Matt RaibleMatt Raible is a Web Developer and Java Champion. Connect with him on LinkedIn.

The Angular Mini-Book The Angular Mini-Book is a guide to getting started with Angular. You'll learn how to develop a bare-bones application, test it, and deploy it. Then you'll move on to adding Bootstrap, Angular Material, continuous integration, and authentication.

Spring Boot is a popular framework for building REST APIs. You'll learn how to integrate Angular with Spring Boot and use security best practices like HTTPS and a content security policy.

For book updates, follow @angular_book on Twitter.

The JHipster Mini-Book The JHipster Mini-Book is a guide to getting started with hip technologies today: Angular, Bootstrap, and Spring Boot. All of these frameworks are wrapped up in an easy-to-use project called JHipster.

This book shows you how to build an app with JHipster, and guides you through the plethora of tools, techniques and options you can use. Furthermore, it explains the UI and API building blocks so you understand the underpinnings of your great application.

For book updates, follow @jhipster-book on Twitter.


Over 10 years ago, I wrote my first blog post. Since then, I've authored books, had kids, traveled the world, found Trish and blogged about it all.

Added Google search to this theme

The idea hit me like a cold beer pouring down my throat on a hot summer day. Crisp, clean and exciting. I've been wanting to add a search form to this theme, but I didn't want to add another tab, and putting it anywhere in the header would conflict with the background image. And then I spotted the perfect spot. Right under the categories, in the banner of the first entry on this page. With a little love from the DOM, you can now search this site using this theme and Google. Here's the relevant code that I added to the bottom of this theme.

<div id="search" style="display:none; margin-top: -17px; text-align: right">
    <form id="searchForm" method="get" action=""
        onsubmit="return search()" style="margin: 0; padding: 0">  
        <input type="text" id="q" name="q" size="20" maxlength="255"
            value="search this site" onclick="this.value=''" /> 
<script type="text/javascript">
    // get the first entry shown in the page and append the
    // hidden 'search' div from above
    function search() {
        form = document.getElementById("searchForm");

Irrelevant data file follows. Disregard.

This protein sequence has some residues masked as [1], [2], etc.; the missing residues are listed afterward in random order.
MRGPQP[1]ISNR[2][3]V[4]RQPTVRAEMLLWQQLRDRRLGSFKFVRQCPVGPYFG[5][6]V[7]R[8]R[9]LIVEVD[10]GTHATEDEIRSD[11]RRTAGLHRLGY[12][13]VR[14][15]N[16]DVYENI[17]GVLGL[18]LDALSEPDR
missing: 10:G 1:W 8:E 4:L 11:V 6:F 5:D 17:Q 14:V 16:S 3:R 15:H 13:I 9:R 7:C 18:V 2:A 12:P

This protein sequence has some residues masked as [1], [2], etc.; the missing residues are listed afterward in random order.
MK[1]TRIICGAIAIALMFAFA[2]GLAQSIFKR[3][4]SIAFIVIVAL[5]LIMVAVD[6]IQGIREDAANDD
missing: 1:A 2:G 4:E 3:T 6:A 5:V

if (form.q.value == "search this site" || form.q.value == "") {
            alert("Please enter a search term to continue.");
            return false;
        } else {
            form.q.value = form.q.value + "";

Boy oh boy does the DOM make it easy to do web sites! Seems to work in all the browsers I use regularly (IE/Moz on Win, Camino/Safari on Mac). It doesn't work in Opera 6, but does in Opera 7. Now back to that cold beer - I'm gettin' thirsty...

Posted in Roller at Jun 27 2003, 04:57:58 PM MDT 8 Comments

Love it! Matt, you are doing a sweet job with this theme. It might be too nice for me to even want to modify on my site, but I am sure I will tinker.

Posted by Dan Allen on June 28, 2003 at 02:25 AM MDT #

Have you guys thought of sliding Lucene in to Roller? By the way, I like the new theme. :-)

Posted by Simon Brown on June 28, 2003 at 02:24 PM MDT #

Definitely - and it's on my next round of improvements for Roller (if someone doesn't beat me to it). Here's the bug for it. I think it'll be fairly easy as there's good Lucene documentation out there. The only concern I have is invalid HTML in a user's entries and those might have to be fixed. We should be able to use our regular Velocity templates for rendering search results.

Posted by Matt Raible on June 28, 2003 at 03:12 PM MDT #

I just throw the body content of my blog entries and comments through Lucene and with the default analyzer and it works great because it treats them as flat text. I might get around to extending the analyzer to omit HTML tags or find another (HTML specific) analyzer one day but I'm in no rush. It just means that I can search for occurences of HTML tags. A very unuseful side-effect! ;-)

Posted by Simon Brown on June 28, 2003 at 03:19 PM MDT #

Darn it, there you go again. Posting something really useful (I had no idea you could use google to search your specific site without paying for it). How am I supposed to stop reading your blog and do something productive when you keep posting such great information? ;-)

Posted by Paul Rivers on June 29, 2003 at 05:16 AM MDT #

Just wanted to add my thanks to the list. Very useful! Keep the Roller tips/tricks coming! BTW, Abbie Loo is adorable. :) My wife is scheduled to be induced this Monday (June 30th - our first child)...wish me luck!

Posted by Daniel Potter on June 29, 2003 at 06:13 AM MDT #

Problem - in my browser (the latest version of IE) when the page loads, or gets refreshed, there's an extra purple bar cutting across the page right behing the cute picture of the baby. When I scroll down, then scroll back up again, its gone. It doesn't really hurt anything, it just looks weird.

Posted by PaulRivers on June 29, 2003 at 08:39 PM MDT #

Paul - I saw this at work on Friday right after I added it (IE 6 SP1, Win2K). I don't see it here at home though - same browser, WinXP. If I see it again, I'll try to fix it then - it's probably related to the search addition somehow.

Posted by Matt Raible on June 29, 2003 at 08:51 PM MDT #

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